I came up with this when I had some wire to strip and found that using a utility knife to hand slit the insulation just wasn't going to work. I needed something to hold the knife and the wire in a consistent position while I ran the blade along the length of the wire. The materials you'll need can be just about anything. To do it well you'll need several thicknesses of metal. I had some aluminum plates that were used as shims in a large format scanner. You can buy similar pieces of metal at any hardware or hobby store in many thicknesses. You will then need a cutting blade. I used the blade out of my utility knife. One of those blades that is already scored so when the tip gets dull you just snap it off and you have a new, sharp tip. You will also need some way of holding the device that can withstand a significant amount of force. I used a bench vise. You'll want to wear gloves for sure and possibly eye protection. It is possible for the end of one of your wires to fling up and smack you in the face. Using the device this way prevents you from getting cut on the blade, if you set it as I describe below. It also keeps the wire straight as it's being slit.
This is a modification of a device I made to slit plastic trim down in width. It works the same way, just doesn't cut clear through the material being cut, in this case insulated wire. You can see all of the pictures on my Flickr site. I will only have a few in this instructable.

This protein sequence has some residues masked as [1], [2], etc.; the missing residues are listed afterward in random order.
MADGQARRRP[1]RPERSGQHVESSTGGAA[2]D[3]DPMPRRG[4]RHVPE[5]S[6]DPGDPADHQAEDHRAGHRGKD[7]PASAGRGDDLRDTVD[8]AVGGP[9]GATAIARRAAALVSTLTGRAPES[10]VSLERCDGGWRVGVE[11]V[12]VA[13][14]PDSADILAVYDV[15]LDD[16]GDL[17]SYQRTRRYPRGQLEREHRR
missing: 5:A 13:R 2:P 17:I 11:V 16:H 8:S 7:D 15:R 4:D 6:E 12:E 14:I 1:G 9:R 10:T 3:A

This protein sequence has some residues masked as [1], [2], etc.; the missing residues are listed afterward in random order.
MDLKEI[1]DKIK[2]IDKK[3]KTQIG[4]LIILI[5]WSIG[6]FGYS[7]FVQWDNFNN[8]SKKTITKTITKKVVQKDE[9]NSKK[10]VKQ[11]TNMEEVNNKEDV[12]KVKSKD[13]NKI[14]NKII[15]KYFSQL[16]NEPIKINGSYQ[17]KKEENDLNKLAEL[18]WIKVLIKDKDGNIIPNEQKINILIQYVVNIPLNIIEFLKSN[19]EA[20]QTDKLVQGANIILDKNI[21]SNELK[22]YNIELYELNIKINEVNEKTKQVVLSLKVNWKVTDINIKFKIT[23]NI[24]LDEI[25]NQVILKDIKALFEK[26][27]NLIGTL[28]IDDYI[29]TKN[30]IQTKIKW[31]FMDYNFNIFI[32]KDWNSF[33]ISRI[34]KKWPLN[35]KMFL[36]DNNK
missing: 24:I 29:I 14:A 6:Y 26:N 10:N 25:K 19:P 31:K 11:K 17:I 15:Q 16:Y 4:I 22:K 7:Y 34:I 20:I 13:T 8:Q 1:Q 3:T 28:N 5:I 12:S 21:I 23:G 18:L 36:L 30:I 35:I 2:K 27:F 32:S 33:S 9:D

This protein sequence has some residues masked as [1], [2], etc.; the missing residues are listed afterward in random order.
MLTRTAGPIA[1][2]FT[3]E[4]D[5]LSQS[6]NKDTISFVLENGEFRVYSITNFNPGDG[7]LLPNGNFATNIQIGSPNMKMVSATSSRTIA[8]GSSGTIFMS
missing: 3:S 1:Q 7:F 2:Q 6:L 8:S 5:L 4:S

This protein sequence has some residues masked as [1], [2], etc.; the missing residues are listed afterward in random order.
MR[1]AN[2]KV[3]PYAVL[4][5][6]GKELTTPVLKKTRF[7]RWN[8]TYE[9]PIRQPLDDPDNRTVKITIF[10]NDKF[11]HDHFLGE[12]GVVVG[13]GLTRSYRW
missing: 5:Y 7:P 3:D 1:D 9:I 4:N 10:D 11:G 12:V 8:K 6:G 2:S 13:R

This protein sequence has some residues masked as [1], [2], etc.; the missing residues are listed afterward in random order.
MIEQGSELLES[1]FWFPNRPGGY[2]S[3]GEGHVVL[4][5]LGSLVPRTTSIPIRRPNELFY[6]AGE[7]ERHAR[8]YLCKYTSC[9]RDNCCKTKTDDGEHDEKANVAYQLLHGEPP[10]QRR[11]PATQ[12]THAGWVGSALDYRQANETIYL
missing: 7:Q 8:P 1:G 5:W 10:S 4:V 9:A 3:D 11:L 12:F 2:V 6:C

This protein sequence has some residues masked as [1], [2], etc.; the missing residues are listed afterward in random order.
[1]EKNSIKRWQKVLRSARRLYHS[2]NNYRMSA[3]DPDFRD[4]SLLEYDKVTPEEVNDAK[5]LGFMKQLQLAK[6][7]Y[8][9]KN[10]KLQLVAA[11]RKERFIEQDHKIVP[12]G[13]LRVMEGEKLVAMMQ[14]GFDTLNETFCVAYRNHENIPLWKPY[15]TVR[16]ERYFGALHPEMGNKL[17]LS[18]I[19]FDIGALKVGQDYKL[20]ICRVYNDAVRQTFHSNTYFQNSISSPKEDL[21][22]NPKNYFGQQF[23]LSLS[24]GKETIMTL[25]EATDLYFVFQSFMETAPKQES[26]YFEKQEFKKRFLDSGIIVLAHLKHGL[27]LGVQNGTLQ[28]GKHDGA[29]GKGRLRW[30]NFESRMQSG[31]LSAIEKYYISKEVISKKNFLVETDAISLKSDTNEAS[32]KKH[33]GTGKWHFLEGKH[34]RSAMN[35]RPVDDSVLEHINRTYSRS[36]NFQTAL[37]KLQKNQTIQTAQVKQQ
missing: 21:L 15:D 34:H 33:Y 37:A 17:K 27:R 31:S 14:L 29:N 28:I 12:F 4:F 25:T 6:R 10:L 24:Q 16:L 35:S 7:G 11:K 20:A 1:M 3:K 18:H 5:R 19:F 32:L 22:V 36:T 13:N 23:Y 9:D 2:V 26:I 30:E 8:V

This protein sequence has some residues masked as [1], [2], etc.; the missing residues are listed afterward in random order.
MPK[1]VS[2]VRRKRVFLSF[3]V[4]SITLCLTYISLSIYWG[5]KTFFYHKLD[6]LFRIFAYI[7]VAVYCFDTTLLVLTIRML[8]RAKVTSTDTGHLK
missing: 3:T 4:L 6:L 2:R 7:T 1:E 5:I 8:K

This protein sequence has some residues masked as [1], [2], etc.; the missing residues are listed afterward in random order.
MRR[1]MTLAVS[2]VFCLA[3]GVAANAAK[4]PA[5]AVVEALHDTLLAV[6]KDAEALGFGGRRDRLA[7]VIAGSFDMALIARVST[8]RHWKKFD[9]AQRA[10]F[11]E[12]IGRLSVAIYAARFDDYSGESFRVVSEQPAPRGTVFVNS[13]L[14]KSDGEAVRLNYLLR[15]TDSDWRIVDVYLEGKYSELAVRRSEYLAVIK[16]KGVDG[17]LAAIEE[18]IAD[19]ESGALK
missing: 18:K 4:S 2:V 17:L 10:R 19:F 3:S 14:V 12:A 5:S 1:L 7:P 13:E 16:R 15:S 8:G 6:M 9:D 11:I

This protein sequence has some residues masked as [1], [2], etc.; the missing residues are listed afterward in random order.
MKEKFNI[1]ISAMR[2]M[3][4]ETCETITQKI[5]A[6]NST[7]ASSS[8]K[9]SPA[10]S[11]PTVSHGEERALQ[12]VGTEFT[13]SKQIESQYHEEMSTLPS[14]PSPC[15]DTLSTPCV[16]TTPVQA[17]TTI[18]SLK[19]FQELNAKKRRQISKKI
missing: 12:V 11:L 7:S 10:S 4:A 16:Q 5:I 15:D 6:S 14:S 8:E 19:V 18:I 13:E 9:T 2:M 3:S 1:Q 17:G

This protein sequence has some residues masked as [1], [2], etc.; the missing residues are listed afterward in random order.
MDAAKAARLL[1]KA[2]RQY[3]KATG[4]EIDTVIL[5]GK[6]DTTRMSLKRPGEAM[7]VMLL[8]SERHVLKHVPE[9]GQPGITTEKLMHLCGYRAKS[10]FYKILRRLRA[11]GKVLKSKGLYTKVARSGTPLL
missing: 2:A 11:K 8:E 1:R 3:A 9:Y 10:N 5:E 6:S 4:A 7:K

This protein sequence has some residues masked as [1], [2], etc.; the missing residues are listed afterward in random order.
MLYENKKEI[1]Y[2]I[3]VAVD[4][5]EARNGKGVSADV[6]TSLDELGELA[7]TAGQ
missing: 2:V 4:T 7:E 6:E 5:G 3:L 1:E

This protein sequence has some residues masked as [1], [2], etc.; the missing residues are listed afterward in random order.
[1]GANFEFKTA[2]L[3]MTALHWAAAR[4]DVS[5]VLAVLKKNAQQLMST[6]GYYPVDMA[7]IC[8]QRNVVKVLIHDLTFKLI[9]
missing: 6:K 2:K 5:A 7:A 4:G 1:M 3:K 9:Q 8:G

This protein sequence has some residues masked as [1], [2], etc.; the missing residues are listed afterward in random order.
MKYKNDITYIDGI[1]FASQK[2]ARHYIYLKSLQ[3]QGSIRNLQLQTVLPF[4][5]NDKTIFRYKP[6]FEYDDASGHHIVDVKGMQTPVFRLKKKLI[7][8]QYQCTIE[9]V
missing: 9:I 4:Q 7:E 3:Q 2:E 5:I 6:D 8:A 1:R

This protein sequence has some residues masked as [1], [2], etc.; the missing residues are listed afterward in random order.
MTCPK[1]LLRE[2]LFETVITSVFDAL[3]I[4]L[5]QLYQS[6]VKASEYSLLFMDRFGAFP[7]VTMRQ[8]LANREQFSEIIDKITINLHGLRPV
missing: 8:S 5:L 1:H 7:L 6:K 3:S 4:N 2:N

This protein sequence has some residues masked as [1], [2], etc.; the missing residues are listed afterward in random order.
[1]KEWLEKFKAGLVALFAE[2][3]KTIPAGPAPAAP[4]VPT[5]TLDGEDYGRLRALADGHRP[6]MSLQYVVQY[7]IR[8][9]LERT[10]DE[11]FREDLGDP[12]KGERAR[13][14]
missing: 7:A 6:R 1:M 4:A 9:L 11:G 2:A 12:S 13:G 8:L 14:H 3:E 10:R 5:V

Once you've seen the Flickr photos you can see how the setup needs to be changed a little to strip wire. The main differences are the cutting depth and angle of the blade and the depth of the slot.
In this picture I illustrate four variables. A+B equals the diameter of the wire you are trying to slit. Adding the blade between them later on will provide enough play for the wire to pull through easily. C is the blade height. For trim, the height can be big because you are cutting clean through the trim. For wire the height is very low, the thickness of the insulation you are slitting. D is the slot depth. For trim slitting the slot shoud be deep to help hold the down force device in place and to protect your hands from the blade. For wire, the slot should be slightly less than the wire diameter. This way your down force device will make contact with the wire as you pull it through the slot.